Saudi U.N. envoy optimistic about Yemen talks

Saudi Arabia Ambassador to the United Nations Abdallah Y. Al-Mouallimi, center, speaks to reporters outside a Security Council consultation.

Saudi Arabia Ambassador to the United Nations Abdallah Y. Al-Mouallimi, center, speaks to reporters outside a Security Council consultation.


The Saudi ambassador to the United Nations said on Wednesday he was optimistic that a new round of peace talks for Yemen will get off the ground this month after many weeks of preparation.

U.N. envoy Ismail Ould Cheikh Ahmed has been laying the groundwork for talks between the Saudi-backed Yemeni government and Houthi militias who seized the capital Sanaa last year.

“We are optimistic. We are hopeful that the talks will take place,” Saudi Ambassador Abdallah al-Mouallimi said at a meeting with leaders of the Yemeni community in the United States.

Mouallimi said Houthi militias had sought to sidestep demands in a U.N. resolution that they withdraw from territory seized in their campaign, but that they had “recently backed down” and were ready to negotiate a pullback.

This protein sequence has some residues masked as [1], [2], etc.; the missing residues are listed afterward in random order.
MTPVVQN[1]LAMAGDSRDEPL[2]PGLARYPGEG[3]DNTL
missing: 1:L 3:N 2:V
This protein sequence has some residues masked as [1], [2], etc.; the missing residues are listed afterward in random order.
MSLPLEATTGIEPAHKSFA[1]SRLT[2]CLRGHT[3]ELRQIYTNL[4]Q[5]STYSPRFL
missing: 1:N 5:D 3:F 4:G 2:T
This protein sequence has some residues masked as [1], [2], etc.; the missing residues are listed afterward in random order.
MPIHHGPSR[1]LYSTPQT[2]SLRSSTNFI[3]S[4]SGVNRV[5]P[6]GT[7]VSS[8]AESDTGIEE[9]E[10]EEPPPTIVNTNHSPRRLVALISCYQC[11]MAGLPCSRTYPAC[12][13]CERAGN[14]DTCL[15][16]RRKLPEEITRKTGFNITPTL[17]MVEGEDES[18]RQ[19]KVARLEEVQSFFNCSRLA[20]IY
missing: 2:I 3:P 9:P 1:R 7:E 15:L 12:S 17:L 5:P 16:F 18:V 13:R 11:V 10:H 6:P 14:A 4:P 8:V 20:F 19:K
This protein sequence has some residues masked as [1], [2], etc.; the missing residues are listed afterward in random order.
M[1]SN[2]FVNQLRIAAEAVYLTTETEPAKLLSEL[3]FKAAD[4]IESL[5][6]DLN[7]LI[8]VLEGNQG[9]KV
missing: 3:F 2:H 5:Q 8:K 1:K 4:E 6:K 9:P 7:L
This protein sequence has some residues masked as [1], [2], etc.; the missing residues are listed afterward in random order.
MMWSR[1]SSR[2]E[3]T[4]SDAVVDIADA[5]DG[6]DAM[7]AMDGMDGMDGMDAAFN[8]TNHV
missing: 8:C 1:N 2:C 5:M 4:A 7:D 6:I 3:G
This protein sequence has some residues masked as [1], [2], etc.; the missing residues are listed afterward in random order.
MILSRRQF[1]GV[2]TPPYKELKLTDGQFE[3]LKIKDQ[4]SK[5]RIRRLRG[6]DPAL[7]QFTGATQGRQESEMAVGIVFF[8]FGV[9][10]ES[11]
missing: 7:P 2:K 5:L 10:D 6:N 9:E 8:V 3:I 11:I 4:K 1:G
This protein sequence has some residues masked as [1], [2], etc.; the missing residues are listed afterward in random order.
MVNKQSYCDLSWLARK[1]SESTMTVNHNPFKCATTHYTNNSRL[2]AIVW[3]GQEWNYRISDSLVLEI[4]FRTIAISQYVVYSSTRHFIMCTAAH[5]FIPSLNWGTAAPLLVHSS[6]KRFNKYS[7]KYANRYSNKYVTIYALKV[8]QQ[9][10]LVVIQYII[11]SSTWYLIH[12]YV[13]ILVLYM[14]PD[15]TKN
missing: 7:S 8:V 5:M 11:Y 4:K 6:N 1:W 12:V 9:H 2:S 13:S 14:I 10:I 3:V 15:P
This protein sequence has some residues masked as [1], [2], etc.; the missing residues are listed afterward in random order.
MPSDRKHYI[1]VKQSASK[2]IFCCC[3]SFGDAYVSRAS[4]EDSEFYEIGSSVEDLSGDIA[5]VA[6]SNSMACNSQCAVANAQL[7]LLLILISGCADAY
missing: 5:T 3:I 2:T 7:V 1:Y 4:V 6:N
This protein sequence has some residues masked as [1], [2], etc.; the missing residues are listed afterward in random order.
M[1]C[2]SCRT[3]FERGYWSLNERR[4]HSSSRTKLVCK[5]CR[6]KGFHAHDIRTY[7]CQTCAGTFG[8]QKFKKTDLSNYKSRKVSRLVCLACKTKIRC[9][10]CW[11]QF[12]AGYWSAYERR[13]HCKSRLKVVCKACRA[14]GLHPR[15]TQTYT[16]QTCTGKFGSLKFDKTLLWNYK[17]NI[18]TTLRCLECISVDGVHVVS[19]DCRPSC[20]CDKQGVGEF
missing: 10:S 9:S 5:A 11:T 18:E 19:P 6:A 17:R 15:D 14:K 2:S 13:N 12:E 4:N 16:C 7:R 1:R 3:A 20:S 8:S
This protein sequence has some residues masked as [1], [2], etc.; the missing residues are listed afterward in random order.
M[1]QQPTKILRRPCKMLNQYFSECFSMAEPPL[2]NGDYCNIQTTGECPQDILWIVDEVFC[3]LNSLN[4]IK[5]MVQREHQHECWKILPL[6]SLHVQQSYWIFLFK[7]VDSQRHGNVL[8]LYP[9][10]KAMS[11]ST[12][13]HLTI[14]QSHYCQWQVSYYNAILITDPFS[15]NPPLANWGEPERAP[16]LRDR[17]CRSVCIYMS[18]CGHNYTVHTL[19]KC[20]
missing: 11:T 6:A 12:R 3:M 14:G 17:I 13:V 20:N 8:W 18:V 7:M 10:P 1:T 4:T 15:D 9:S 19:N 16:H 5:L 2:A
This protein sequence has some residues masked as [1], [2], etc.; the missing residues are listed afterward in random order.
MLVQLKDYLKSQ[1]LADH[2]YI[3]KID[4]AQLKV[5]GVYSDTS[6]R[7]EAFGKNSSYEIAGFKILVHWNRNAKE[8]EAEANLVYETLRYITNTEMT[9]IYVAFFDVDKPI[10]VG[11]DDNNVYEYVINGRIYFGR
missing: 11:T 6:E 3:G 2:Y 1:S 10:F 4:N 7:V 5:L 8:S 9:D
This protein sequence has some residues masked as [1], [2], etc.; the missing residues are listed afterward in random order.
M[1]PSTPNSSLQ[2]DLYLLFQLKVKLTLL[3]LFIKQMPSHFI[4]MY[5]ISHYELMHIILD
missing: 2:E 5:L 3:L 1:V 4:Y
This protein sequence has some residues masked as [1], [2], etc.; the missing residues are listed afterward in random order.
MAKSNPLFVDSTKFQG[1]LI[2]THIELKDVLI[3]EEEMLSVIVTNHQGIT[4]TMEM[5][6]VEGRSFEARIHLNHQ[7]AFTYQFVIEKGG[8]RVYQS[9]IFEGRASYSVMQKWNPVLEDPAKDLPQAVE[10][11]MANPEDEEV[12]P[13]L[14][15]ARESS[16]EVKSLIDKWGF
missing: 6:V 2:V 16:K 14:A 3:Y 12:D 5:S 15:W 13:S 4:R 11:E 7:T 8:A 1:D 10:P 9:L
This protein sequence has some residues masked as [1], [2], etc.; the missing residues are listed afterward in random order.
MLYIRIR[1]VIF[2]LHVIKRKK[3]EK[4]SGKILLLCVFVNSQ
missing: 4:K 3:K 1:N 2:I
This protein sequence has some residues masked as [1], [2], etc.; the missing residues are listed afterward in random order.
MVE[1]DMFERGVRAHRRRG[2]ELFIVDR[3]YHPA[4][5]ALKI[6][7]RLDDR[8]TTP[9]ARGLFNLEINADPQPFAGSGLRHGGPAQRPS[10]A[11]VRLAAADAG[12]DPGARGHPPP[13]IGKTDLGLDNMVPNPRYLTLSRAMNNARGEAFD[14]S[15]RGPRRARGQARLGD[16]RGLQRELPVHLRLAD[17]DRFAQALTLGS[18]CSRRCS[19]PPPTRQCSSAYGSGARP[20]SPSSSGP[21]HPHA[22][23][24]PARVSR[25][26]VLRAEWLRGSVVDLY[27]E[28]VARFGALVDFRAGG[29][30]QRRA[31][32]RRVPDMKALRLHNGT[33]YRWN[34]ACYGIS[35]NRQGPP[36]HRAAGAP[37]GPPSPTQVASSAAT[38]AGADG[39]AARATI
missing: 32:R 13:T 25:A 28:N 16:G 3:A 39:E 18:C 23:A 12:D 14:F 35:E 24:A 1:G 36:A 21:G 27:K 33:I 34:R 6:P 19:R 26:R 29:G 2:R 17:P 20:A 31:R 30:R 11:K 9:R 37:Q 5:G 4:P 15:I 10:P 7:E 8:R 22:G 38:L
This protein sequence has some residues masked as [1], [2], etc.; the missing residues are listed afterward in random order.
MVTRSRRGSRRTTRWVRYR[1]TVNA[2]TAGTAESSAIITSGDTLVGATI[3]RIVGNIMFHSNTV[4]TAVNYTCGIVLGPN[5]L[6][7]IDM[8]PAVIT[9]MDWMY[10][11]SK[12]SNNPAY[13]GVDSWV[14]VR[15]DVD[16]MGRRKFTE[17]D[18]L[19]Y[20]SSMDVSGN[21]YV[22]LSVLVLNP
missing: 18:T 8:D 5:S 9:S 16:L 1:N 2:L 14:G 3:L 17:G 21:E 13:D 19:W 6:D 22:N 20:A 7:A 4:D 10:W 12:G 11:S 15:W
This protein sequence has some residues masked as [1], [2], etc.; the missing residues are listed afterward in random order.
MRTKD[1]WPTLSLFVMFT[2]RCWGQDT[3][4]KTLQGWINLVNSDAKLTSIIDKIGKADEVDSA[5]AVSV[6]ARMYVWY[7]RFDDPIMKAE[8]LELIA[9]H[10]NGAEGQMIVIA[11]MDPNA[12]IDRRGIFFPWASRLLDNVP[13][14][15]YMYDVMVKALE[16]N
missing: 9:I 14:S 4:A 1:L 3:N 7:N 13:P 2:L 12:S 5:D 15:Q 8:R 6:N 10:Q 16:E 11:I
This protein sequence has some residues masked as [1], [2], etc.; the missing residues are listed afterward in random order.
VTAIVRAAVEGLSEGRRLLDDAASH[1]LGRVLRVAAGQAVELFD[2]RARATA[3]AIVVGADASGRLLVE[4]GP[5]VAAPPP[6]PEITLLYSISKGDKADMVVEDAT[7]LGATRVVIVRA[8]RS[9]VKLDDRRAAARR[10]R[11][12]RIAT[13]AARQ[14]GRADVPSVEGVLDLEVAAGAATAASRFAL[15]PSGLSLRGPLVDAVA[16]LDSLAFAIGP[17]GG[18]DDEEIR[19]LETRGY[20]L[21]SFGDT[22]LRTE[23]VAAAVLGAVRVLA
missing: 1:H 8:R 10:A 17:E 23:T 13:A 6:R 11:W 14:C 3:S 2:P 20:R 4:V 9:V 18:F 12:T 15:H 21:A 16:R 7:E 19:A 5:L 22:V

Saudi Arabia launched an air campaign in March to push back the Houthi offensive.

Yemen’s Ambassador Khaled Alyemany said the agenda for the peace talks should be finalized this week and that the U.N. envoy will travel to New York to announce the talks next week.

Ould Cheikh Ahmed told AFP recently that he expected the new round to begin some time between November 10 and 15.

Alyemany said negotiations would focus on a gradual withdrawal from the capital Sanaa and other areas held by the Houthis.

“This is the picture that we have, and it’s a positive picture,” he said.

A U.N. bid to launch peace talks in June failed over demands for a Houthi withdrawal from seized territory, but this time, much effort has been put in ensuring there is agreement on the agenda.

The Huthis overran Sanaa in September 2014 and went on to battle for control of several regions, aided by renegade troops loyal to ousted president Ali Abdullah Saleh.

In July, loyalist forces backed by the Saudi-led Arab coalition, evicted the rebels from five southern provinces, and have since set their sights on the capital.


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